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Comment: Fifty Shades of Grey - the opposite of feminism?

3rd July 2012
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Coined ‘mummy porn’, the trilogy, which originally started as Twilight fan fiction, has broken print sales records across the globe and has ignited discussion so widespread it is impossible to avoid - as is the controversy.

Just a simple Google search leads to countless strands of thought on the novels, from ones heralding it as the most liberating, feminist literature of our generation, ones scathing of EL James’ submissive ‘heroine’, to ones disgruntled at the coinage ‘mummy porn’. Many have deemed this novel the opposite of feminism, but is it? 

Feminists have been scathing concerning the submissive qualities of protagonist Anastasia Steele. She is presented as an innocent 24-year-old virgin, raised on love stories, pure until she meets dark Christian, raised on danger and lust. Fifty Shades has exaggerated the roles, Anastasia repeatedly saying she adores the romance of English literature, Christian raised by a crack addict mother, used as an ashtray by her partner. Why can’t she be stronger and resist his ‘bad boy’ nature? Some have even written that the book is a demonstration of how women can’t handle equality, suggesting we instead enjoy submission.

But are the books really anti-feminist? Isn’t the fact that Anastasia manages to change the ‘fifty shades of fucked up’ Grey an example of otherwise? She explores things on her own terms, discovering her own sexual boundaries. For those who claim the trilogy has saved their marriage, at least the book is liberating women to reveal fantasies. BDSM is not glorified; we are allowed to make our own minds up.

If the issue of feminism should be raised at all, it shouldn’t be in the sex. The book accepts there can be male and female submissives, that the submissive calls the shots and does not glorify it in any way. Anastasia makes her own choices. Sex does not have to be equal or balanced if the parties are happy. Personally, the only point I would pick up on is Christian Grey as a character. Emilie Spiegel wrote that Anastasia is able to change him because ‘she doesn’t take his crap’. Yes, occasionally, she says ‘no’ to his requests. She tells him she will decide what she eats (what a strong, inspirational woman), but she leaves herself in a position where she cries constantly, deals with his incessant jealousy that, like the Twilight saga, we are expected to take for love. She is left with minimal contact to her friends and family, instead satisfying his need for her. She may not take some of his ‘crap’, but she certainly takes more than what we would expect of a woman in modern day society – more anti-feminist than anything sexual they do. Like Meyers did with Twilight, she has tried to pass this off as a deep, all consuming love.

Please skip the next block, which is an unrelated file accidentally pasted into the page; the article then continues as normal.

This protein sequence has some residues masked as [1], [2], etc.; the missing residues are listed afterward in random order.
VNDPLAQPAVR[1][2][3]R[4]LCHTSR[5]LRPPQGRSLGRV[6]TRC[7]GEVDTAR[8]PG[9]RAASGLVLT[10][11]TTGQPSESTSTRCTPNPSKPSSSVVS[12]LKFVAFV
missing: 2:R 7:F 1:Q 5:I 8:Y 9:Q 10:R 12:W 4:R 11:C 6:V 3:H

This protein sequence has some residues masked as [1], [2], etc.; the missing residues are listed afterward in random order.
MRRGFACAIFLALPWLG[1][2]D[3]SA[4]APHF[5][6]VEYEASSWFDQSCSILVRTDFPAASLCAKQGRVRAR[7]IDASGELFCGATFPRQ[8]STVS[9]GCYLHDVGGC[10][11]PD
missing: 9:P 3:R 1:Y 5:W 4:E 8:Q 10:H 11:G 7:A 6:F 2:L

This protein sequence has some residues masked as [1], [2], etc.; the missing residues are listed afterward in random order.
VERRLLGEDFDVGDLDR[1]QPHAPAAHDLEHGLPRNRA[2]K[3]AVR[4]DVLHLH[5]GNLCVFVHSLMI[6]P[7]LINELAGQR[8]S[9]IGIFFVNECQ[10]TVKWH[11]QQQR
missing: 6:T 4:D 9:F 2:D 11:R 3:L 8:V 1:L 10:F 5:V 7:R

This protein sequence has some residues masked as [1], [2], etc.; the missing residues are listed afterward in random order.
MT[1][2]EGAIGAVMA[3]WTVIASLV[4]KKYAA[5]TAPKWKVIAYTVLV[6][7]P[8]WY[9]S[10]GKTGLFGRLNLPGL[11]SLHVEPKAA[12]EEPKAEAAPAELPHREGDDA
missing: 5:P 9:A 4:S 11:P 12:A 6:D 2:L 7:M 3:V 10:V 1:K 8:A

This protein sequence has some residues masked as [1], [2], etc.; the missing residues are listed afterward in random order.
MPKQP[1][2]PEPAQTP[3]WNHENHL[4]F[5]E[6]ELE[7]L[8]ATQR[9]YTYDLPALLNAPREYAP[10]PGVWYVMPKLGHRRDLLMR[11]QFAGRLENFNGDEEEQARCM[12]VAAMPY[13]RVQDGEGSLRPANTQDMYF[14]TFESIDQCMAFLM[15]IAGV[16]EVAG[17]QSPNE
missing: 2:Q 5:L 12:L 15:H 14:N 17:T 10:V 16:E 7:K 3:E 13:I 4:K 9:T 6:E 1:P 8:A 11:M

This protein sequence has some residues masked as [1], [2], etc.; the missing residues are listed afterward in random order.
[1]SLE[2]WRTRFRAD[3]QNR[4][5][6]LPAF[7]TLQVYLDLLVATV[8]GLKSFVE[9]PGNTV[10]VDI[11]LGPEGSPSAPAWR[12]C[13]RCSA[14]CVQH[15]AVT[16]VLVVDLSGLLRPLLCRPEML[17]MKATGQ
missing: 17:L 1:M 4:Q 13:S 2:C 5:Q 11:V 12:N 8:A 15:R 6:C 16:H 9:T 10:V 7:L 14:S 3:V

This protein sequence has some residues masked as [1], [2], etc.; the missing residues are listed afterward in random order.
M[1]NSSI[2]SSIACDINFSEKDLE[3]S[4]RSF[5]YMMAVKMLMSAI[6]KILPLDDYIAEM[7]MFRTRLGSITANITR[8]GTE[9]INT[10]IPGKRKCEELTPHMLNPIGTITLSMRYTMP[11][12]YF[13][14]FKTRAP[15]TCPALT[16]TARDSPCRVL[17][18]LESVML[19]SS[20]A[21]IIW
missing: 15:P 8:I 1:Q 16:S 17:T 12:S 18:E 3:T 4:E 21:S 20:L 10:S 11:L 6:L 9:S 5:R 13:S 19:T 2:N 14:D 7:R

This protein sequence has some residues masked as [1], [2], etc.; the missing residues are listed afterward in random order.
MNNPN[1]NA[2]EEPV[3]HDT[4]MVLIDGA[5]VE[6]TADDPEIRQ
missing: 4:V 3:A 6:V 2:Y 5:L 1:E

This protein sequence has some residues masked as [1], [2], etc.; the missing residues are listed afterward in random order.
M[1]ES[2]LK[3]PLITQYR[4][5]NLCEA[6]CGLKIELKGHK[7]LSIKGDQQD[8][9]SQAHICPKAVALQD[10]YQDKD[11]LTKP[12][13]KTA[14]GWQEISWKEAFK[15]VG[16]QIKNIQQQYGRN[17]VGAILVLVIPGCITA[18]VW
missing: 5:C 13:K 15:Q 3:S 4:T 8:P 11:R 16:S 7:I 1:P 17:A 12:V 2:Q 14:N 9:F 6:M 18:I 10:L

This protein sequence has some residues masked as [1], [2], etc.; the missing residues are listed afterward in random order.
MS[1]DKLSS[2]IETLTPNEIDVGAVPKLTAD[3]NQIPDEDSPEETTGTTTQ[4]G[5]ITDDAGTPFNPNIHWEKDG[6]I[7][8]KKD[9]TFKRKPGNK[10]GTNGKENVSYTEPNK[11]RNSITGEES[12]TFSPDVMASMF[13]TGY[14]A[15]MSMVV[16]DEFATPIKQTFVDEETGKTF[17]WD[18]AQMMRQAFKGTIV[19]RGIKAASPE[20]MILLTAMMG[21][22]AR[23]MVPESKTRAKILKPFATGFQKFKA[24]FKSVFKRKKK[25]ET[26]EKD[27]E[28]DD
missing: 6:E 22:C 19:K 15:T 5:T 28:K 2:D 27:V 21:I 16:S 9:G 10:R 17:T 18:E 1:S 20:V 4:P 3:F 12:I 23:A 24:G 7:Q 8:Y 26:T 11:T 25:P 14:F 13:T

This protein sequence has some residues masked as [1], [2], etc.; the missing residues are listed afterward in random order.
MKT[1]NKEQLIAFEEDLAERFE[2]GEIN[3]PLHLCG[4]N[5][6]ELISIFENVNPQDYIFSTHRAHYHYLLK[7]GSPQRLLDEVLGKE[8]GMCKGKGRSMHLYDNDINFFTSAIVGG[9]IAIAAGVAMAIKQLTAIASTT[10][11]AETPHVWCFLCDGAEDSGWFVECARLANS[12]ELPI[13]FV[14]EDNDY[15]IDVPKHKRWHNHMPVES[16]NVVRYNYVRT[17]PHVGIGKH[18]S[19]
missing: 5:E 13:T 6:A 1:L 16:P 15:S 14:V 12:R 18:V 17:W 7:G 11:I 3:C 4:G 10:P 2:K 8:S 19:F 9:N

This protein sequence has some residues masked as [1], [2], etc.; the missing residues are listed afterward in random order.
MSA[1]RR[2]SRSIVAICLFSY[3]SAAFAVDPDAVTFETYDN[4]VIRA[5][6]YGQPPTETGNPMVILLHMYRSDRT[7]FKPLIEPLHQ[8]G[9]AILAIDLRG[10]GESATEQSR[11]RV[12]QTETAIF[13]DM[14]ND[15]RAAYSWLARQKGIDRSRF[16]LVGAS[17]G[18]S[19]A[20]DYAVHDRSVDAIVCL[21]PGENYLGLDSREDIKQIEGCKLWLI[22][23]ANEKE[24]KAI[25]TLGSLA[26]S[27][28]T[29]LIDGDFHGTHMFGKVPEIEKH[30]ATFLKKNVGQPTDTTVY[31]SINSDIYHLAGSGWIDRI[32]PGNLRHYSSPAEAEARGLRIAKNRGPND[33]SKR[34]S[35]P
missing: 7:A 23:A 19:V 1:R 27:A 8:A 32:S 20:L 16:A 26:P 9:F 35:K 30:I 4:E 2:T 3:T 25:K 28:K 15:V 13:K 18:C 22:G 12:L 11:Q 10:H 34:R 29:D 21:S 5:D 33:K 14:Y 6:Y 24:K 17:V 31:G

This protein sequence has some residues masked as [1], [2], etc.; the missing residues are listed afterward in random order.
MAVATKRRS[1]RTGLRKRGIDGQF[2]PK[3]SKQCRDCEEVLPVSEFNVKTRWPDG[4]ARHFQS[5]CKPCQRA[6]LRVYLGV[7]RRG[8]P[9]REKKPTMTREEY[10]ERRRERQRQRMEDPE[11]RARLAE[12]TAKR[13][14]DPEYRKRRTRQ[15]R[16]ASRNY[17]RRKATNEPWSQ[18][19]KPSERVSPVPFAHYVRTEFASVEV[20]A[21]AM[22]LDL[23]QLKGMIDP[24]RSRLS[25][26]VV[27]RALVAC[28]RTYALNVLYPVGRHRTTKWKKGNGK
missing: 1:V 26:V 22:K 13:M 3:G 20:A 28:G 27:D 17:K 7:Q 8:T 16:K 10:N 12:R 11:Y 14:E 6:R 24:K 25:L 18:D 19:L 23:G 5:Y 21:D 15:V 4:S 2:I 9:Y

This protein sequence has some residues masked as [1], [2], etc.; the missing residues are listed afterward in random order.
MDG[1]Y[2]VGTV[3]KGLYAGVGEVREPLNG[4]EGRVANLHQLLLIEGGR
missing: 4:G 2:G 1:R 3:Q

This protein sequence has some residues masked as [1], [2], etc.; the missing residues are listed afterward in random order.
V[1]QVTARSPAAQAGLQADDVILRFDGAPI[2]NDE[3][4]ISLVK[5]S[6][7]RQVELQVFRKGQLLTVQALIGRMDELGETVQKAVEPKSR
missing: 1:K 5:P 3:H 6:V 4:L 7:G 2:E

Regardless, the book has caused a disproportionate outcry. Is this not essentially a story about a young couple who face some (albeit, large) problems and end up happily ever after? Admittedly the ‘her love saved him’ storyline is a little more than repetitive, but this is true of many romances. The actual relationship is nothing more than a complicated, teenage love story. The bondage part is also not particularly controversial – it is discussed openly and fairly. The only reason we can’t escape the series is because it is different and deals with an issue considered taboo.

It is cringe-worthy (the ‘red room of pain’ anyone?), poorly written and the debate it has attracted is unjustified. But debate is never bad. It wouldn’t be the book of my choice to get it going, but the fact that people across the country are talking about these matters is a positive. If someone reads it and gets pleasure of it, good on them! If not, stop reading. Just be careful what you suggest to your partner tonight...




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